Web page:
UNO settled one score in its last game, beating a Cal State Bakersfield program it hadn’t conquered in three previous tries since moving to Division I.
The Mavericks get another shot Saturday, making a second trip to Nevada in three seasons for a 5:05 p.m. game against the Wolf Pack. Two years ago, UNO’s first in Division I, the Mavs lost 81-69 at Lawlor Events Center to a Nevada team that went 28-7 and reached the NIT quarterfinals.
During a difficult first Division I season, UNO trailed the Wolf Pack by four points at halftime and cut its deficit to two with 14:20 left.
“We’re definitely bringing in a more experienced team than the team we brought in two years ago,” coach Derrin Hansen said. “But I have to give our team two years ago some credit, because that game might have been the best collective effort — the best combination of energy and efficiency — that we had all season.”
This year, if early trends are accurate, the Mavs once again have a fighting chance against their Mountain West Conference opponents.
UNO (7-3), which has lost only on the road against Iowa (83-75), UNLV (73-70) and Drake (88-80), is ranked No. 150 in realtimerpi.com. Nevada, which dropped off last season and finished 12-19 overall and 3-13 in its first MWC season, is No. 152.
Nevada (4-6) has lost to UCLA, Missouri and California, while also falling 80-78 to Pacific, 63-58 to Morehead State, and 74-66 at Cal State Bakersfield.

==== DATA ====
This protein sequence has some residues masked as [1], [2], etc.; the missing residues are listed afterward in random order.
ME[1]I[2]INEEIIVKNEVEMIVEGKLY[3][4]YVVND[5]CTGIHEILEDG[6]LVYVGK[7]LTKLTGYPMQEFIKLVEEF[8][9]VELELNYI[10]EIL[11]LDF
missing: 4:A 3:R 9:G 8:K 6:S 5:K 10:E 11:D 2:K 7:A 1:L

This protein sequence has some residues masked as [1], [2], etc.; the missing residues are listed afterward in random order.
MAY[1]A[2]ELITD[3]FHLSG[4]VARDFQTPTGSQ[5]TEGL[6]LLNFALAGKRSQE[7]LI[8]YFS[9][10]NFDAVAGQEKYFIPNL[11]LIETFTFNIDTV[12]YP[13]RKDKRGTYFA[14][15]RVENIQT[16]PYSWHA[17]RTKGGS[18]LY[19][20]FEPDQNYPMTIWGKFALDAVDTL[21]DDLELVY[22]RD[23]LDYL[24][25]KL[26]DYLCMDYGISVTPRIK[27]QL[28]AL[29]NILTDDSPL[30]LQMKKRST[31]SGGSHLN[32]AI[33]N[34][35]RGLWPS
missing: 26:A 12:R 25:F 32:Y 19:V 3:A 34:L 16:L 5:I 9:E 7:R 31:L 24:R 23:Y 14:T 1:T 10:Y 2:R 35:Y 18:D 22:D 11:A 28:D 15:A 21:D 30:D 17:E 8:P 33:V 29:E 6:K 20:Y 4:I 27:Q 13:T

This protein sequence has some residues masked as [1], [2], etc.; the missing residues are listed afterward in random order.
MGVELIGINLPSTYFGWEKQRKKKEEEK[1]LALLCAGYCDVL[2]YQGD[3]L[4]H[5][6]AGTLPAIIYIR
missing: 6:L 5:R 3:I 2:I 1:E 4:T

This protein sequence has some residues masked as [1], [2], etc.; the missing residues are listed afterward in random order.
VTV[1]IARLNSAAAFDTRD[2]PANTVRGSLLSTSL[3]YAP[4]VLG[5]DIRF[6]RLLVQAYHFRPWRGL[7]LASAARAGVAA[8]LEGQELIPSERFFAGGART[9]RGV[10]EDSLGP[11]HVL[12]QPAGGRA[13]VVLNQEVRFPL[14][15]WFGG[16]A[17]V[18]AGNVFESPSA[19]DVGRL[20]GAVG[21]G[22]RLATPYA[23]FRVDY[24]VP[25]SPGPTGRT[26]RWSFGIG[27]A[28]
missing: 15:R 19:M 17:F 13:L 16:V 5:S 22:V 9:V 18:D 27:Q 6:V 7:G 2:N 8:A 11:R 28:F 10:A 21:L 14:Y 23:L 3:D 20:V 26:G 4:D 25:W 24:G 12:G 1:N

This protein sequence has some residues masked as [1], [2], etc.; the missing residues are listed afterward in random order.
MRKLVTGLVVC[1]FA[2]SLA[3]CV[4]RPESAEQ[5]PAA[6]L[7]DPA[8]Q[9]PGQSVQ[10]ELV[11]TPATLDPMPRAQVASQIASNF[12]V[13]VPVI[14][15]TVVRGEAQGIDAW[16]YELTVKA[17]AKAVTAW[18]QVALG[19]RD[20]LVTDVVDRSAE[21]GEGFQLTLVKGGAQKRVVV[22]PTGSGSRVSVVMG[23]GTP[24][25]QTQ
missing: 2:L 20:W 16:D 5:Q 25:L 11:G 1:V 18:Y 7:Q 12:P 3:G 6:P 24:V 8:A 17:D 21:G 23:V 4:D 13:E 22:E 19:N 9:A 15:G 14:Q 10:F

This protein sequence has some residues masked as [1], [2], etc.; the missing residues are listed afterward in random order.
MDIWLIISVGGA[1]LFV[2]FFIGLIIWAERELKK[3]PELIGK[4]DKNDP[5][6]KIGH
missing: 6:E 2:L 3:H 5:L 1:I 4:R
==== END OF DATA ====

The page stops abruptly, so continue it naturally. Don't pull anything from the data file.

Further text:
Bakersfield’s win against the Wolf Pack came with center Zech Smith playing 19 minutes and explosive guard Zach Lamb playing one. Neither Smith nor Lamb played at all against UNO in the Mavs’ 93-88 win Tuesday. The Mavs led by 18 with less than six minutes to go before holding on.
UNO point guard Devin Patterson was limited by first-half foul trouble in that game, which featured an exciting matchup of quick guards between Patterson and CSUB’s Issiah Grayson.
When Patterson was on the floor, CSUB coach Rod Barnes said, it was the difference in the first three meetings between the programs.
“Early on, I though Patterson got the best of the matchup,” Barnes said. “He got his team out of the gates. … I think he’s the difference in their team, especially against us, because they’ve got someone now who can handle our pressure. The last three meetings I thought we caused them so many problems at the point guard position, and he negated all that.”
Patterson, a 5-11 sophomore from New Mexico Junior College, is 50th nationally in steal percentage and 56th in fouls drawn (per 40 minutes), according to kenpom.com. He averages 12.1 points, 3.1 rebounds, 3.6 assists and 2.0 steals.
“Devin makes our team better,” Hansen said. “There’s no ifs, ands or buts about it.”
But Patterson will have a different kind of matchup Saturday against Nevada’s Deonte Burton, who is projected as a second-round NBA draft pick. Burton is among the leading scorers in the country at 23.2 points per game, and also averages 3.7 rebounds and 3.1 assists.
“The size matchup is different, and that might pose problems,” Hansen said. “But Devin has handled himself well every game to this point, and we don’t expect that to change.”
Matchup problems go beyond Patterson vs. Burton. Nevada starts a pair of 6-8 forwards, including Jerry Evans — who is, technically, listed as a guard.
“They have Jerry Evans at the 3, and we have Marcus Tyus (6-1) or ‘Socks’ (Justin Simmons) at 6-3,” Hansen said. “We’re going to have matchup issues at some spots.”
Hansen said UNO is considering playing some zone rather than its preferred man-to-man.
“We’re going to have our hands full,” Hansen said. “We have to play well to have a chance.”